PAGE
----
Business, Family Time in Wenatchee, Living Wenatchee, Tourism

We are still here.

I was born and raised here in the Wenatchee Valley & now deeply rooted. We have chose to raise our family here and have launched several businesses. It was not uncommon to be singled out as the only Native American in school. Curiosity about the Indigenous culture and if there are any Native Americans still alive, are common questions I am asked.


Yes, we are still here.
I am a member of the Colville Confederated Tribes – from the Wenatchi, Moses and Entiat bands as well as from the Blackfoot Tribe in Brocket, Alberta, Canada. The Twelve Bands compose the Confederate Tribes of the Colville Reservation: Chelan, Chief Joseph Band of Nez Perce, Colville, Entiat, Lakes, Methow, Moses-Columbia,
Nespelem, Okanogan, Palus, San Poil, Wenatchi. Growing up in Wenatchee, I have recognized a lack of Native American history being taught in our public schools. While reservations are fairly close (same distance as a quick trip to Seattle), there is still a disconnection. My grandma was very influential in my upbringing, and although she is not my biological grandma, she raised
us as her own. She was very religious, and would take us to church every Saturday and feed us vegetarian meals. So, the traditional teachings were not a huge part of my childhood. I always felt something was missing & yearned for connection to my heritage. Over these past few years, I have made contact with the Wenatchi
Advisory Board and look forward to working with this board on future projects. I have also made some really great connections & I am thankful for the friendships I have made with tribal members and the knowledge they have shared with me. I have participated in women’s sweat lodges and learned how to prepare for a sweat. I want my son to know the native language, history, culture and stories of our people.


My family loves to hike all your round. We will likely be seen on the trails with our pups. The Dry-Gulch/ Saddlerock area is one of our favorite local trails. The trailhead is 10 minutes from our home & offers multiple trails to hike along. I have participated in several national hiking groups over the past 5 years: some with challenges to hike a new trail every week for the whole year, other groups are to simply share my hiking journeys, and women based hiking groups that organize hikes.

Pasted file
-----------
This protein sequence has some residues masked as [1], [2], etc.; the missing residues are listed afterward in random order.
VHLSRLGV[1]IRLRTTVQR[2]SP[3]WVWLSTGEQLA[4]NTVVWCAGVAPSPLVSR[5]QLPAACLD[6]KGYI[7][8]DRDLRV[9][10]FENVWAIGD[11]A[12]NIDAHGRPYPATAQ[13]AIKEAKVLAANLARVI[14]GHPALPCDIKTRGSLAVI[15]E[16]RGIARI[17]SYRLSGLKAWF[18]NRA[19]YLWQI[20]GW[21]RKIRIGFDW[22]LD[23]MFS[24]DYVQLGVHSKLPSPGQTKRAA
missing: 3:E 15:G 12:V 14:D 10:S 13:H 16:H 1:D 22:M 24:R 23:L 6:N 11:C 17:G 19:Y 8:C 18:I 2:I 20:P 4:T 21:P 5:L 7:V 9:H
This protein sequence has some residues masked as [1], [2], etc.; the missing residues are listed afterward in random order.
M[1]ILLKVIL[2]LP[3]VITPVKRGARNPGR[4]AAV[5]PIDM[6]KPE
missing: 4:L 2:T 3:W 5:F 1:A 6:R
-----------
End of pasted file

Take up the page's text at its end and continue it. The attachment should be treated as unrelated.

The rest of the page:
The Wenatchi Tribal members are the original people of this land. They called this home. After 150 years of failed attempts to regain the treaty rights promised to them by the United States Government, the Wenatchi people of the Colville Indian Reservation, are now taking their case to the public for support. The land is full of nutrients for growing crops as well as the Icicle River is their fishing ground. The Wenatchi Tribe lost their fishing rights for 50+ years. They were able to regain their rights in 2010. There are many treaties that were signed and not upheld.
We are unable to remedy the past if we do not know the history. Knowledge is powerful!

Mary Big Bull Lewis


My heritage, my past & what I hope to accomplish in the future, is where the idea for Wenatchi Wear came from. I want to share local Native American history & culture with everyone, while bringing the community together and representing our valley with pride. It is important to create a platform that can reach & speak to all. Art is
a huge part of my husband & my life, so we are excited to be able to create designs that represent this beautiful land while continuing to share Indigenous history. We currently operate a graphic design business, so launching an apparel company with custom designs works hand in hand with our current business. With each purchase
of our merchandise, we include an informational card that has the history and/or story of the design. We also include the information on our website & on our social media platforms. Our first design, Two Bears, was inspired by the local hiking hill – Saddlerock. Two Bears is a Wenatchi Tribal tale about the Brown Bear & Black Bear that would argue constantly. The Coyote warned them many times. He finally grew tired of the bears fighting and turned them into stone. The bears are forever seen squaring off over Wenatchee.
We hear people referring to it as Two Bears now, because of our Two Bears design. It is heartwarming to know that people are listening & learning.


Yes, Indigenous people are still here. Alive, proud & resilient.

by Mary Big Bull Lewis

Jerri Barkley